The Great Resignation has dominated the workplace for nearly two years — but employers may soon be able to heave a sigh of relief.
The labor market is now "emerging from" the Great Resignation, LinkedIn's CEO Ryan Roslansky told CNBC Make It.
The phenomenon — also known as the "Great Reshuffle" — refers to the mass exodus of workers during the pandemic.
According to Roslansky, the year-on-year share of global LinkedIn members changing jobs has dropped from a high of 44% in September last year to -2% this year.
Similarly in Asia-Pacific, the "job transition rate" has also drastically fallen in the same time period — from a peak of 83% to 4%, he added.
Instead of the Great Resignation, the workforce is now "entering a period of great uncertainty," said Roslansky.
This is reflected in employees' decreasing confidence that their financial situation could improve, as found in LinkedIn's recent Global Talent Trends report.
Five out of eight countries surveyed reflected decreased employee confidence, including Japan and India.
Guy Berger, LinkedIn's principal economist attributed the uncertainty to the many "economic curveballs" in the past few years — recovery from the pandemic, supply-chain disruptions, record-high inflation and a slowdown in economic growth.
"Employees are acutely aware of this uncertain environment, too. In the past few years, they've been worried about their health, their job security, and their pocketbooks," he added.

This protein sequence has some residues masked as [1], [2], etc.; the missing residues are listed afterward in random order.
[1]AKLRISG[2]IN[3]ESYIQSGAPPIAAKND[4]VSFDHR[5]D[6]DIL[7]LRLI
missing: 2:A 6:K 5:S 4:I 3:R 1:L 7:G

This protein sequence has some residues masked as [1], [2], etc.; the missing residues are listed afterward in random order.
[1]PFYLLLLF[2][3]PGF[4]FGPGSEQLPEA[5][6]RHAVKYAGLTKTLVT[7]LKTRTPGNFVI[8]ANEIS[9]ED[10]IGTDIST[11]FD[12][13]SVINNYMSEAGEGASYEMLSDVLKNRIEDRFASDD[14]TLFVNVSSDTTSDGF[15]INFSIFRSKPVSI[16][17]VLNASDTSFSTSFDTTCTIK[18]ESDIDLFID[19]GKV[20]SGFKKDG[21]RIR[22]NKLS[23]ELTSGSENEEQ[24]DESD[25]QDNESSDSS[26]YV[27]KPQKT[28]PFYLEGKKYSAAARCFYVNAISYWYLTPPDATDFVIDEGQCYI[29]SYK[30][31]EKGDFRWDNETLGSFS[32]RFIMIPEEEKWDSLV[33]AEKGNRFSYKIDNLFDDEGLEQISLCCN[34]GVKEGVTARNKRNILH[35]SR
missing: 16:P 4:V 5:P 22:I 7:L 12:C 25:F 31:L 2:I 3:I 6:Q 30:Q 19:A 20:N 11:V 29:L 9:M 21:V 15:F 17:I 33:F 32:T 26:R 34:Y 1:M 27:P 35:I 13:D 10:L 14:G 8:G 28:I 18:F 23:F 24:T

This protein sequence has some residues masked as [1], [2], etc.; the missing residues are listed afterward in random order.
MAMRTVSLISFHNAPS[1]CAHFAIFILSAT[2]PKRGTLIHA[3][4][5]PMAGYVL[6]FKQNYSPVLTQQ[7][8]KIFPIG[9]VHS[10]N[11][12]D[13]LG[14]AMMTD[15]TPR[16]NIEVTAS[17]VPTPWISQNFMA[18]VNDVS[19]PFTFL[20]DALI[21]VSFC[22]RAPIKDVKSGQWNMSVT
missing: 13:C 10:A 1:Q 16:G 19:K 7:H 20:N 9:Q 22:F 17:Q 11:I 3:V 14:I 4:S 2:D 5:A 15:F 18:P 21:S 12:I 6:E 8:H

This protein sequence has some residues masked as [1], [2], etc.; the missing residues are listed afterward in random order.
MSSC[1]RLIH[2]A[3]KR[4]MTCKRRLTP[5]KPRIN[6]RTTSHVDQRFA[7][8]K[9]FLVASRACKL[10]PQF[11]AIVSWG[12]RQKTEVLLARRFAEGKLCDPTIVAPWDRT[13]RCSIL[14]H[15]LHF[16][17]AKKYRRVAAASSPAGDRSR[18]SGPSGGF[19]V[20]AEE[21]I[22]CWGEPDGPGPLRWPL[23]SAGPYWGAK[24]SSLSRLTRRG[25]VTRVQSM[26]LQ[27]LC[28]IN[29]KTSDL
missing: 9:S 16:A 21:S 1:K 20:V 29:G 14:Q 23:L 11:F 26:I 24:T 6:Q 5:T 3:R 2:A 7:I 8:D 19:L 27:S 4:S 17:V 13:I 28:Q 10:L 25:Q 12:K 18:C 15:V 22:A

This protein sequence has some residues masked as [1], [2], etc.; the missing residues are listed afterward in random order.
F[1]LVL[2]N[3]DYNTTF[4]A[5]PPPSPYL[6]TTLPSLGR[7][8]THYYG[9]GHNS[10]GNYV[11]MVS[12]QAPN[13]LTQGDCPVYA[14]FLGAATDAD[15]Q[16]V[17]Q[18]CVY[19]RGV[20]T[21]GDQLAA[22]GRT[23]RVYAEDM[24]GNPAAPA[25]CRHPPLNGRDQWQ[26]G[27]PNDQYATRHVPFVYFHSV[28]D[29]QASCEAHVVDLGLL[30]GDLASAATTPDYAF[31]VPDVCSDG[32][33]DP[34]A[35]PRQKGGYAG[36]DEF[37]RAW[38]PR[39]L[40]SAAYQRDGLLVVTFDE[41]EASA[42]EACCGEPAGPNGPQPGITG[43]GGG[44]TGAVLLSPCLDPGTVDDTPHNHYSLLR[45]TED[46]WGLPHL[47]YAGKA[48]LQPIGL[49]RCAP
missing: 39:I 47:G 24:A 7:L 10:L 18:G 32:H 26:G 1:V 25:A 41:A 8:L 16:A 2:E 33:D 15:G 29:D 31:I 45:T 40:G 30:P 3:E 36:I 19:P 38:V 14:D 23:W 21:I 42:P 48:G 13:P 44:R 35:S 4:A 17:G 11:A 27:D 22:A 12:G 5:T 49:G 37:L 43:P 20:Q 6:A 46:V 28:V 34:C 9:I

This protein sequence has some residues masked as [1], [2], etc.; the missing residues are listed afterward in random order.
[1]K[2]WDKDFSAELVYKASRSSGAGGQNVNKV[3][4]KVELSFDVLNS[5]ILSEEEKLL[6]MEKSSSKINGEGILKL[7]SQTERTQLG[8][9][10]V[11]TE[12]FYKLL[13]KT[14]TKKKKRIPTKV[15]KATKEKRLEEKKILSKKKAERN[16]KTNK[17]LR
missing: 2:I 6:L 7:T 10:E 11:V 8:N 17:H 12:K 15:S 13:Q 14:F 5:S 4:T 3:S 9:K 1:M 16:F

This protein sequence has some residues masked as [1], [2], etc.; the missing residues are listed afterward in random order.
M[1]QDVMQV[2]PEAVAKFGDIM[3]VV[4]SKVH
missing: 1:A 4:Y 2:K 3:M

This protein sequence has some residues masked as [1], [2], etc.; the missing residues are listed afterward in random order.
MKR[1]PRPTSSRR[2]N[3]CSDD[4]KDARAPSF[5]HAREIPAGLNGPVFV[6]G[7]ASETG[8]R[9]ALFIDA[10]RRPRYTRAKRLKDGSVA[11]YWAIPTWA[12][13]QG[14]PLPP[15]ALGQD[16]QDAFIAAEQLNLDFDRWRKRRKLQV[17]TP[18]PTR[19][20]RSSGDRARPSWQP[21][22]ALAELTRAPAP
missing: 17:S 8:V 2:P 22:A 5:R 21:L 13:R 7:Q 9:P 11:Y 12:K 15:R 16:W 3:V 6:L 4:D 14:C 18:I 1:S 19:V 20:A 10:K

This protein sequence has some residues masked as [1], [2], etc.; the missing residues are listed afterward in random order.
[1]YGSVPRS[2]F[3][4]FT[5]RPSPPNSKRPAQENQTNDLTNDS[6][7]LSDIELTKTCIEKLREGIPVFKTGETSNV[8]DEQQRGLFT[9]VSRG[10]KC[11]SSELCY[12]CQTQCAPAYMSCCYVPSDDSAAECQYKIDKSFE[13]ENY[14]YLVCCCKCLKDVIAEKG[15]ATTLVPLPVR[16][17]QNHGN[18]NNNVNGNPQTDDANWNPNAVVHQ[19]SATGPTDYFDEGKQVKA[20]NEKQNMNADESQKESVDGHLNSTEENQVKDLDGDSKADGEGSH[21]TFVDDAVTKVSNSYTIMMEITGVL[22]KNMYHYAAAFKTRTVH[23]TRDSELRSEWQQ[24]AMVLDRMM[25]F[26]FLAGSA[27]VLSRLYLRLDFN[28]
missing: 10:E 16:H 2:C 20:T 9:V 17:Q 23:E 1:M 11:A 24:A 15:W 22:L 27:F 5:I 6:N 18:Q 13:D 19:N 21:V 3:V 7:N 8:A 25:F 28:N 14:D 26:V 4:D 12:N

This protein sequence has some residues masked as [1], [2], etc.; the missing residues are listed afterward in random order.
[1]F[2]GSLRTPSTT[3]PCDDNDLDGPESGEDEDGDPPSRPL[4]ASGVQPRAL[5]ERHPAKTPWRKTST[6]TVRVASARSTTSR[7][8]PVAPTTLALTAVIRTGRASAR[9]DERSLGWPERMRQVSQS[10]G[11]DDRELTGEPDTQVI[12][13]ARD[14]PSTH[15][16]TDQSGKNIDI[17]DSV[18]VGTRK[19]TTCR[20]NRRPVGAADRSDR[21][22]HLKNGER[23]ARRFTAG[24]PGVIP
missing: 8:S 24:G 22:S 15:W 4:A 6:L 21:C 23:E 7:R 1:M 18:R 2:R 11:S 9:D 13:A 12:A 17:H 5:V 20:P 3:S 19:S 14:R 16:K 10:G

"The uncertainty filters into their lives both personally and professionally."
"There are markets and sectors that are growing and areas that are slowing. Some parts of the labor market are tight, and some are soft," Roslansky explained.
He added that while unemployment rates remain low in Asia-Pacific, hiring on LinkedIn has seen a "decrease in key markets" — that includes a 14% drop in Australia, 18% in India and 14% in Singapore.
In addition, remote jobs on LinkedIn are also on a decline, said Roslansky.
"Today's economic climate is causing some [companies] to pull back on the flexibility and learning and development initiatives introduced during the pandemic," he added.
"In fact, seven out of 10 leaders in APAC believe their companies will be forced to wind back progress on flexible working, skills development, and employee wellbeing."
However, the demand for these remote jobs "continue to outstrip supply," an indication that workers are refusing to return to the old ways of work, said Roslansky.
"In India, for example, even as remote jobs have dipped to 11%, from a peak of 19% in March of this year, applications to these jobs have held steady at just above 20%," he added.
"Similarly, in Singapore, despite remote roles dipping down to just 5% of jobs on LinkedIn, applications to these remote jobs account for 8% of applications."
According to LinkedIn's report, flexibility remains as one of the top career priorities for employees, apart from compensation and work-life balance.
"We can't go back. In my view, companies that adapt to the new ways of working instead of retreating to pre-pandemic practices will come out stronger and have an enduring competitive advantage," Roslansky said.
Like this story? Subscribe to CNBC Make It on YouTube!